There was general agreement in the Leave campaign that on departure from the EU all employee rights that are in EU law should be retained as good UK law.
When we researched what was entailed, it became apparent that Labour and Conservative governments had pioneered rights which subsequently the EU took up, or had gone beyond the standards required to comply with EU law anyway. Conservative and Labour spokespeople on the Leave campaign all united to recommend to government retaining the rights in UK law. The UK government did not propose diluting them and there are no plans to do so.
The new Prime Minister has repeated the pledge, and made clear she has no wish to dilute rights currently included in EU law that benefit employees. The European Communities Act 1972 Repeal Bill will include crucial clauses confirming that after leaving the EU all current EU law including the employment measures will be good UK law. Whereas following the passage of the Act the UK government may well wish to amend the border laws and the fishing laws amongst others, there will be no adverse changes to employment law.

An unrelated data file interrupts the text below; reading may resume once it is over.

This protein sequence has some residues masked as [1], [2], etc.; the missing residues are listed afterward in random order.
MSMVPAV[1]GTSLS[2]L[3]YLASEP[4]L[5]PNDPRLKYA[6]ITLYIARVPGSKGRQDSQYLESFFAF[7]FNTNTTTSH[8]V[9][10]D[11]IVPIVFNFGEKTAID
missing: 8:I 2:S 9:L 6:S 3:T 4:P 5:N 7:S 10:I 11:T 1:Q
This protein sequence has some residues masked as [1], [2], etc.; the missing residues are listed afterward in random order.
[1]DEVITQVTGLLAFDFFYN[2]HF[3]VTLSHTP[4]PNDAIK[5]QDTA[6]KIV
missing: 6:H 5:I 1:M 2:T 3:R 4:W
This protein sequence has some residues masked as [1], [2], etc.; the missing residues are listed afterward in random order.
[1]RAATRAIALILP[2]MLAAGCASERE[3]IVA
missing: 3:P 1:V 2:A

This means that Mr Corbyn’s understandable concern that Brexit is not used to undermine employee rights will be fully respected. It also means that Labour MPs will need to vote for the Repeal Act if they wish to keep their pledge to maintain EU employment law in UK law, as this will be the way to do that. Were we leave without doing this, then all directly acting EU law would lapse on our exit. It would be odd indeed if Labour wanted to undermine this legal settlement.
The passage of the Bill will give Parliament plenty of opportunity to debate these matters. There will also continue to be other debates and votes. This week we had a Statement on Brexit on Monday and will have a debate on it with a vote tomorrow.This is an Opposition motion. Interestingly, it does not seek to stop an Article 50 letter, so maybe they understand they need to help implement the wishes of the people.